Lawmakers in Wyoming will hear a proposal to add a privacy amendment to its state Constitution.
On Friday, the Digital Information Privacy Task Force, made up of Wyoming lawmakers and citizens, recommended changing the Wyoming Constitution to specify that individuals have a right to privacy. The Joint Corporations, Elections and Political Subdivisions Interim Committee, a Wyoming state legislature committee, endorsed the recommendation to the full legislature. The legislature will vote on this privacy issue when it convenes in January.
In order to pass, the amendment must pass with a two-thirds majority in both houses of the legislature. Then it will be put to a vote by the citizens of Wyoming in November of 2016.
Task Force Chairman Sen. Chris Rothfuss says the proposed amendment would limit what information Wyoming could compile about its citizens. The goal is to ensure that privacy rights aren’t ignored in service of other state interests.
Senator Rothfuss says one of the driving factors behind the law is “the concern of the fact that it is relatively easy without a court action to get at a lot of your information.”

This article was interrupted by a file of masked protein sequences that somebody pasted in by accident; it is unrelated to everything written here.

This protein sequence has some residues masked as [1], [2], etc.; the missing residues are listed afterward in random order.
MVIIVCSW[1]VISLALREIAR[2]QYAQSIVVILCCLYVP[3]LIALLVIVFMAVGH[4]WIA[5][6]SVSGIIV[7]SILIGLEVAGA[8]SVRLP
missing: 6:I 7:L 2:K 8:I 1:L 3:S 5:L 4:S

This privacy issue weighs public access to information and the constitutional right to privacy. With the new age of big data and information technology, it is not surprising that a state would want to grant its citizens protection of their own information. The next step is to regulate private companies from using personal information for marketing and advertising.
According to the National Conference of State Legislatures, only 10 other states expressly recognize the right to privacy in their Constitutions.
Maybe Wyoming can be a stepping stone for other governments to grant the right to privacy and not use its citizens' personal information against them.